Wednesday, November 14, 2007

Schools to find funds for safety


Feeling the aftershocks of Santa Barbara School Districts’ budget crisis, administrators Tuesday focused on finding funding for school safety.
How to keep students safe from injuries at football games and from gangs and violence in the hallways took up much of the discussion time at the 7 p.m. meeting at the 720 Santa Barbara St. Administration Office.

The Board of Education voted 5-0 to allocate $10,000 to each of the district’s three high schools to pay for ambulances and medical assistance at football games. Ambulances at the games have so far been paid for by parents and fundraisers, Nan Verkaik, Santa Barbara High School athletic director, told the board.
“Not only do you have the players on the field, you have 3,000 people in the stands. We’ve had people have heart attacks in the stands.”
“This is a very, very serious issue to fulfill,” added Paul Turnbull, assistant superintendent of secondary education.
The board’s decision comes a year after Dos Pueblos High School football player Brad Ebner was seriously injured in a football match on campus.
After being tackled by the opposing Righetti High School team, Brad stood up and then collapsed on the field, suffering a massive stroke and eventually entering into a coma. Had it not been for the ambulance at the game, paid for by parents of football players, Brad — who is still recuperating — may not have survived, Aaron Solis, San Marcos High School Activities Director told the Daily Sound at the meeting.
Brad’s near death influenced Board Member Annette Cordero’s decision, she said.
“Watching that young man be taken out on a stretcher… it just reinforced for me the importance of having an ambulance ready there. I understand the financial concerns, but safety really seems like a legitimate cost for the district.”
Board Member Robert Noel drew a connection between the amount of money allocated to the football teams and the amount of money Santa Barbara Junior High School teacher John Houchin requested during public comment for reinstatement of the school’s Curriculum Council, eliminated during May budget cuts.
“We are making a value judgment here about what’s important,” Noel said. “I support the idea of a Curriculum Council, but if I had to make a decision between Curriculum Council and student safety, it wouldn’t be a hard decision.”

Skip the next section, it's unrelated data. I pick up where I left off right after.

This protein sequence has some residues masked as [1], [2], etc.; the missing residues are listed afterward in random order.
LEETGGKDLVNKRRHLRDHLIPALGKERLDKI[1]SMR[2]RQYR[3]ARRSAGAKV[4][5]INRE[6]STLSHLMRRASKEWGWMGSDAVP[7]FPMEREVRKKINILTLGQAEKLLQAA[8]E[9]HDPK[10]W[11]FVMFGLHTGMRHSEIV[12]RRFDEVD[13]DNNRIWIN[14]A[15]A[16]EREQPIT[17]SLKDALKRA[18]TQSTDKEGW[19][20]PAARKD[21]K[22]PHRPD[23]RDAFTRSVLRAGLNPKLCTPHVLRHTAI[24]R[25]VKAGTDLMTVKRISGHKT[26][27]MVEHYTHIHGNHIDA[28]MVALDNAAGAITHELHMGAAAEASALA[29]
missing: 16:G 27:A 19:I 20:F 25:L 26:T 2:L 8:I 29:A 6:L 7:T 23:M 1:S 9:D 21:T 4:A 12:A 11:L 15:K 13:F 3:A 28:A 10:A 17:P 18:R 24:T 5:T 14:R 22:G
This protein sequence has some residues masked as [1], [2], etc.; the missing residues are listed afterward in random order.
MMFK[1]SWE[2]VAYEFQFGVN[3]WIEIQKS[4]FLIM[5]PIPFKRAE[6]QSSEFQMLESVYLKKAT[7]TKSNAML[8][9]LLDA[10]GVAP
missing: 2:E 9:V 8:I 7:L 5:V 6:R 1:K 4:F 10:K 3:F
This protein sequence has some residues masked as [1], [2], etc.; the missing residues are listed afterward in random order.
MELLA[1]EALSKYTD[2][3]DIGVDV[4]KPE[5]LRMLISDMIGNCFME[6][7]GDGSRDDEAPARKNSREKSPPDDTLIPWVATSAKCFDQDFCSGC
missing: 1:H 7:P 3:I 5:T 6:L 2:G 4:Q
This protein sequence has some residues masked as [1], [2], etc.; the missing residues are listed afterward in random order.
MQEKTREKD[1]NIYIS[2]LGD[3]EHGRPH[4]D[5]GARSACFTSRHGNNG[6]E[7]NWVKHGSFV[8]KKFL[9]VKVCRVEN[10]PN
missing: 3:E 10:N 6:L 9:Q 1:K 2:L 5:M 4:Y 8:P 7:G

Reinstating the Curriculum Council — a body of teachers and administrators who would meet to discuss school programs — would cost about $50,000 and go toward paying those involved, Houchin said.
Michael Gonzalez, district director of compliance and categorical problems, also briefed the board on the gang and youth violence problem in Santa Barbara schools.
“We need to get some sense for what is actually going on,” he said. “We need to sit down with the parents and students to establish a violence-free atmosphere at our schools.
We’re very fortunate that there’s been no day-to-day effect [from violence] in our schools.”
Gonzalez’s presentation was a follow-up to his earlier request that the board hire a gang intervention specialist. Other ideas include starting a parent education program, installing more video cameras at schools and fencing-in the campuses.
“The city’s perspective and the SBPD’s perspective is that this is not strictly a gang-related problem. This is a youth violence issue that needs to be addressed. I would urge us to look at it in that light,” Gonzalez said.
Before making a decision on the matter, the board asked for more information on the youth violence problem and what other cities have done to combat it.
Tuesday Gonzalez gave the board his priority list for preventing youth violence at local schools and handed out literature on a variety of programs in other cities that the district could replicate.
Noel said he strongly disagreed with Gonzalez that hiring a specialist should be the first step toward keeping kids safe.
“First, foremost, the bottom line has got to be to keep weapons off campus,” Noel said.
“It doesn’t do any good to have the person, the paradigm you’re talking about, if we have weapons on campus.”
Board President Nancy Harter said the issue needed to be discussed at length.
“I agree with you that we don’t want weapons on campus, but we may vary on how we go about accomplishing that,” she told Noel.
The board again opted to take no action on Gonzalez request, but instead decided to hold a community workshop sometime in January focusing on gangs and youth violence in Santa Barbara’s schools.
At the meeting administrators also looked into a new possible source of funding for the district. On behalf of a group of Santa Barbara residents, Lanny Ebenstein suggested that the board consider putting a parcel tax — a special flat-rate property tax that benefits school districts — on a city ballot in the future
Santa Barbara Teacher’s Association President Layne Wheeler said the union would support a parcel tax.
The board decided to research the tax further and address it at a February or March meeting.
In a ceremony at the start of the meeting, Superintendent Dr. Brian Sarvis and Turnbull awarded the district’s students who scored highest on the state standardized test last school year. An excited group of students and parents were on hand to watch the young scholars receive the awards. The event, as well as the rest of Tuesday’s meeting, will be rebroadcast at 5 p.m. Saturday on Channel 18.

1 comment:

Anonymous said...

I can't believe this board has the arrogance to consider a parcel tax at a time when the school district is under the gun for mishandling the money they already have! Poor management has to be addressed and fiscal responsibility assured so that this school district focuses on what is important -- providing a quality education for our children!